Restaurant franchises have changed our lifestyles in many ways in the past few decades. However, as you may have noticed, the market is highly competitive and has changed a lot during that time. Some restaurant franchises have collapsed, many of which were highly successful during their heyday. Now, let’s take a look at those once iconic restaurant franchises that you might have already forgotten.
1. Howard Johnson's
Howard Johnson’s restaurants/motels business achieved great success in the 1960s, when they had more than 1,000 restaurants/motels with their trademark orange roofs found alongside the interstate highways. However, today although we still have “Howard Johnson” motels, the restaurants were sold off and now there is only one Howard Johnson’s restaurant in existence. The last HoJo is located at Lake George, New York.
2. Gino's Hamburgers
Gino’s Hamburger was opened by the NFL Hall of Fame defensive end, Gino Marchetti in 1957. It grew rapidly in its first ten years. The franchise had over 300 company-owned locations in the 1970s and held the franchise rights for selling Kentucky Fried Chicken in the Mid-Atlantic States. The franchises were sold to Marriott in 1982 and all locations were quickly turned into Roy Rogers, a restaurant franchise owned by Marriott. In 2010, Gino’s hamburger made a comeback! They opened a new restaurant franchise under the name Gino’s Burgers & Chicken.
3. Burger Chef
It is hard to believe that the international restaurant giant McDonalds was once rivaled by Burger Chef. Burger Chef even introduced some fast-food staples, such as kids’ meals with toys. However, they were sold to Hardee’s in the early 1980s.
The first Sambo’s was opened in the late 1950s, by Sam Battistone and Newell F. Bohnet. Although the Company claimed that the name came from a combination by the two founders’ names, it remained mired in controversy, as the name was also used as a derogatory term for African Americans. The franchises that once owned more than 1,000 restaurants shut down in the 1980s due in part to the controversy over its name.
Another franchise founded by a NFL player is Chi-Chi’s, which was founded by the Packer’s wide receiver Max McGee and Marno McDermitt. It was one of the first restaurant chains that offered Mexican food in the U.S. However, although the restaurant still owns locations in Europe and Asia, the restaurant exited U.S and Canada in 2003 when a Hepatitis A outbreak in the food supply led to several customer deaths.
6. Kenny Rogers' Roasters
Kenny Rogers’ Roasters was founded by country music star Kenny Rogers and John Y. Brown in early 1990s. Although immortalized in the hit TV sitcom Seinfeld, the franchise failed to break into the mass market and was sold to Nathan’s in 1998.
Casual dining/sports-bars are quite popular these days, but one of the first of its kind, Bennigan’s, collapsed. Founded in 1976, Bennigan’s was sold several times and filed for bankruptcy in 2008.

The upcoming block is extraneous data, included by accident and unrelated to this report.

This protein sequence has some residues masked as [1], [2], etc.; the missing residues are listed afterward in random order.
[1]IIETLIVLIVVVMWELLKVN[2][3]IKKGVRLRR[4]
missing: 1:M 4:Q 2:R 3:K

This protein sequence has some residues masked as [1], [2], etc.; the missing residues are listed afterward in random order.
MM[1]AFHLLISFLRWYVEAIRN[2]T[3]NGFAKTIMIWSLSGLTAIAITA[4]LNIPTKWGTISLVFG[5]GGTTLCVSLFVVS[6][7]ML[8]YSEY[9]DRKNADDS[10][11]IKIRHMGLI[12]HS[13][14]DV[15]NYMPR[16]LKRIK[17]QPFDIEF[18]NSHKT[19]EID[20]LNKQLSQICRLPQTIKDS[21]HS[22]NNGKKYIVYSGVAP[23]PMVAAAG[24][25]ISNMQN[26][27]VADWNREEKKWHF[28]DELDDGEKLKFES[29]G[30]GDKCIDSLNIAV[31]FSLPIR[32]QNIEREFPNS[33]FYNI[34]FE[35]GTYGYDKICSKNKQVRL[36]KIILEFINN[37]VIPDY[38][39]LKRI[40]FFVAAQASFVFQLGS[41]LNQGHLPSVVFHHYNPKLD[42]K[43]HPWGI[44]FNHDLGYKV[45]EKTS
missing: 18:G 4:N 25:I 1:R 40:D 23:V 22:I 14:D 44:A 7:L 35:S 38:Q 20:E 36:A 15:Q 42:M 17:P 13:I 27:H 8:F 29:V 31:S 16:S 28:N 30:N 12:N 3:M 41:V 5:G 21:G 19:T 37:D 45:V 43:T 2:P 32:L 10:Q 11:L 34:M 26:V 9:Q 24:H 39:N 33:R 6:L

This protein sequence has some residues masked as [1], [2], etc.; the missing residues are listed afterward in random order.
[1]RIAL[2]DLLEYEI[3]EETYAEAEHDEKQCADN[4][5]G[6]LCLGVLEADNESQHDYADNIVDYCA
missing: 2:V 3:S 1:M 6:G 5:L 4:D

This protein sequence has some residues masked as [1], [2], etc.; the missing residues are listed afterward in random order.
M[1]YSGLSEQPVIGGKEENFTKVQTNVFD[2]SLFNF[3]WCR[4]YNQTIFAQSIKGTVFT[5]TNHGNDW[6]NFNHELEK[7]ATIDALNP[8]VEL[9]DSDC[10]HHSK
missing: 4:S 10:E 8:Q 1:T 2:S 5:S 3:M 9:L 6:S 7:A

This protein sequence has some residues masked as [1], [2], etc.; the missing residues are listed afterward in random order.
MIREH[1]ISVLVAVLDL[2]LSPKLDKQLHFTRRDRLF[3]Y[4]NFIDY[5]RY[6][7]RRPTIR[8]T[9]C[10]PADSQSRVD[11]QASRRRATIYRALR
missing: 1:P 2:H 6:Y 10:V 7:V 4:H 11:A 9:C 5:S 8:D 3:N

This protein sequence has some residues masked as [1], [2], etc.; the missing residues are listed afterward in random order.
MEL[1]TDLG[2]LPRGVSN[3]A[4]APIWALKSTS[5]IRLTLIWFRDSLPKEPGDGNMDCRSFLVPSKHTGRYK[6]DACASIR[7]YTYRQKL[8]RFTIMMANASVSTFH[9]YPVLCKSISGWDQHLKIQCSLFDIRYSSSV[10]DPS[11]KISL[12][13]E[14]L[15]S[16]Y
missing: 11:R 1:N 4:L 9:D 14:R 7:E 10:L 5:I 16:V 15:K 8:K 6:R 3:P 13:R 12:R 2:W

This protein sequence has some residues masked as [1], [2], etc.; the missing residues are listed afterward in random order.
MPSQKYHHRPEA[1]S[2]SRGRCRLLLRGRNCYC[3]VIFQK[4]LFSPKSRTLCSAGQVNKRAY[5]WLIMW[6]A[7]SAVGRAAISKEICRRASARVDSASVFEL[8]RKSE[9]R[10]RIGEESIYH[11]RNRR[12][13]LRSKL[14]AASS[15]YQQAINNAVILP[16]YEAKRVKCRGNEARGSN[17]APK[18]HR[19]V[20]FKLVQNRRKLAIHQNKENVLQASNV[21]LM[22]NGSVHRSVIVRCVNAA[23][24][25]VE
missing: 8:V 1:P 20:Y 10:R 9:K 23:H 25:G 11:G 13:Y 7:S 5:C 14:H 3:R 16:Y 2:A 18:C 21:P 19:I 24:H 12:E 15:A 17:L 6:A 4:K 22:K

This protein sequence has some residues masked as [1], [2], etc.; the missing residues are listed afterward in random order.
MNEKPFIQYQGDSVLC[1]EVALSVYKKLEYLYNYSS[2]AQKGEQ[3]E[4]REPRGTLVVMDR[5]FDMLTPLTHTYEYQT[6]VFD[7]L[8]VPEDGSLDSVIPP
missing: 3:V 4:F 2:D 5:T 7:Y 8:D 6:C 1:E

8. Steak and Ale
Steak and Ale was one of the first steakhouses to offer cheap steak with a salad bar in America. The concept was a great success. But things didn’t go smoothly with Steak and Ale and they closed their final locations in the 2010s. However, Steak and Ale may make a comeback in the near future in some form. The parent company of Bennigan’s has purchased the Steak and Ale name and states “the new Steak and Ale will once again set the standard for affordable steakhouses.” and “The new Steak and Ale, offering a polished casual experience at a casual dining price point, is positioned for phenomenal growth.”
9. Mr. Steak
Mr. Steak was a popular restaurant chain in the 1970s and owned approximately 300 locations in America. However, they simply failed in competing against other steakhouse chains, such as Outback, Sizzler and Stuart Anderson’s Black Angus and filed bankruptcy in 1987.
10. Minnie Pearl's Chicken
Minnie Pearl’s Chicken was founded in the 1960s and became a success initially with about 500 locations, primarily because one of the founders was the country singer Pearl. However, the restaurant chain failed to provide a cohesive menu and the food wasn’t good enough to stop the restaurant giant collapsing in the end.
11. The All-American Burger
The All-American Burger gathered popularity when it was featured in the teen film Fast Times at Ridgemont High. Although the restaurant does still exist in America, it is now more of a regional restaurant, with its only location at Massapequa, New York and all of its west coast locations closed.
12. White Tower
White Tower was one of the first popular fast-food chains. In the 1950s, there were 230 White Tower locations. However, they were sued by another restaurant chain - White Castle - alleging unfair competition and claiming priority over the name and castle-like building design. In the end, it resulted into a settlement, pursuant to which White Tower was permitted to use the name with a licensing fee but had to abandon the building design. The chain collapsed shortly after. that.
Lum’s was once popular with its 400 locations offering a signature “beer-steamed” hot dog with distinctive glass-doored storefronts. The chains were eventually sold to KFC and the final Lum’s closed in 2009.
14. Bob's Big Boy
Bob’s Big Boy was the first restaurant offering double-decker burgers in America. Nowadays, it only has five Bob’s Big Boy locations, all in the Los Angeles Area. It also licensed its name to more than 250 locations in Japan.
15. Charlie Brown's Steakhouse
Charlie Brown’s was a rapid-growing regional chain that originated from New Jersey. However, although the restaurant chain went out of business, some franchise owners have managed to stay open.